Transitioning trucking’s transcendent year into something more sustainable
Characterizing last year as “transformational” for the trucking industry, the wonderfully named Sierra Alley of CDL Life noted that last year brought changes to the way we live, work and interact with each other. It was also the year the men and women of the trucking industry were asked to keep the country moving in the face of unprecedented challenges. Could not agree more with Ms. Alley.
New leaders, familiar if bumpy road ahead
Although trucking’s transcendence is having a transformational effect on the industry, Alley quickly pivots from describing the new face of trucking, to what the industry it is going to face in coming months amidst tremendous political and regulatory change.
For starters, she notes If confirmed, newly nominated Peter Buttiegieg will soon be the Secretary of the Department of Transportation. Buttigieg has been hand-picked for his support of the Whitehouse transportation plans, which Alley reports revolve around launching “a national effort aimed at creating jobs we need to build a modern, sustainable infrastructure now and deliver an equitable clean energy future.” We’ll see.
As a reminder, Biden is calling for a 10-year, $1.3 trillion plan which dedicates $50 billion for fixing highways and bridges, and another $5 billion for electric vehicle batteries. The plan reports CDL Life would also dedicate $400 billion for research and innovation of clean energy –whatever that means.
Teaching and testing allowed
Federal rules used to restrict third-party CDL instructors from administering skills tests to their students in the past. Not anymore. The new rule is designed to reduce testing delays, explains Alley, and during times of driver shortage, should help create flexibility for the industry.
In response to the COVID-19 crisis FMSCA also extended its CDL, commercial learning permit (CLP)/Medical Certificates waiver.
Freight rates on the road to full recovery by 2021
“Normal” freight rates and demand were understandably disrupted in 2020, but Alley says industry analysts expect freight demand to return to a more predictable, sustainable pattern in 2021. According to FTR Transportation Intelligence, the trucking freight market could fully recover by the end of 2021 as the industry adjusts to pre-pandemic trends, according to their forecasts.
Fuel costs to go flat as hedge technologies emerge
“With demand still significantly lower than historical averages and continued supply to carry through to 2021, prices will continue to remain relatively flat” said Emily Candib, director – fleet products for Merchants Fleet to CDL Life: “Traditional demand is expected to pick up in May-June and raise prices along with pressure on refineries to keep pace.”
Alley notes that the trucking industry has been on its own path towards regulatory sustainability. She also points out the coming integration of automated vehicles into America’s transportation system, which she reports “takes into account concerns about safety, security, and long term impact on the country’s long-haul trucking workforce.”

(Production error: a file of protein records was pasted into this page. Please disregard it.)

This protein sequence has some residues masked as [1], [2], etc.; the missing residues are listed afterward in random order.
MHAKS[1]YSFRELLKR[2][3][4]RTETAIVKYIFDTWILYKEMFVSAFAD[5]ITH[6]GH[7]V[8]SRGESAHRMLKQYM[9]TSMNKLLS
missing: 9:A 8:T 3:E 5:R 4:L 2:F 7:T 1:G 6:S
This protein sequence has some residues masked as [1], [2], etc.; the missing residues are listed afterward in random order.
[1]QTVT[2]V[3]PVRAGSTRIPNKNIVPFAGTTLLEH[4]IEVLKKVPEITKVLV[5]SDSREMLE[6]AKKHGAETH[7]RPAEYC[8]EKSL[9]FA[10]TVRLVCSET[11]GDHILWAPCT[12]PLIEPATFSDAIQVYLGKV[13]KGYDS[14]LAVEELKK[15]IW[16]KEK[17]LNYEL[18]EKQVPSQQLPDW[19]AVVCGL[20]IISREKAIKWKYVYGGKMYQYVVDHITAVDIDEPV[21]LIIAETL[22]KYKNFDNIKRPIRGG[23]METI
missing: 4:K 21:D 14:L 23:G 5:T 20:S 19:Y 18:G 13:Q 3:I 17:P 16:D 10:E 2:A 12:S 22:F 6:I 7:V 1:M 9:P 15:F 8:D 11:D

Frenetic and bumpy road
It has been a frenetic and bumpy period for the trucking industry lately, according to The Martec Group’s recent quantitative logistics study.
Martec Group explains that in 2019 through early 2020, the trucking industry was stabilizing and, again, there was confidence for growth into the foreseeable future—that is until COVID-19 hit. According to Martec Group the pandemic placed carriers into two distinct groups:
Those carrying essential consumer goods such as groceries, pet food, hand sanitizer, cleaning and paper products; and,
Carriers working in industrial, manufacturing and non-essential retail segments.
Martec Group explained the first group had to ramp up services quickly to meet skyrocketing demands while the second group still are still struggling and remain on the road to recovery.
Another forecast Martec Group offers for 2021 is that shippers will have a stronger hand on pricing given current market conditions. “However, lower rates are not predicted to last long,” they predict, “with demand likely to tighten through the first half of the year.”
Automation ready to meet the challenges ahead
For the trucking industry in 2021 Martec Group notes that third-party logistics looking to survive and thrive in this environment will be those effectively implementing automation technologies including blockchain, robotics and predictive analytics.
“Companies that most likely will fair best in this exceedingly competitive space,” intones Martec Group, “will use these types of technology to develop value-added services to benefit their customers and differentiate the brand.”
Therefore, top-of-mind goals for shippers should include reducing emissions and moving to alternative fuels. Further they explain, emerging commercial automation technologies are also ready to provide logistics suppliers the further insights they need to reduce emissions by optimizing shipping efficiencies.
Regardless Martec Group says to compete in 2021 and through the next decade, logistics companies will need to make sustainable freight practices a top priority.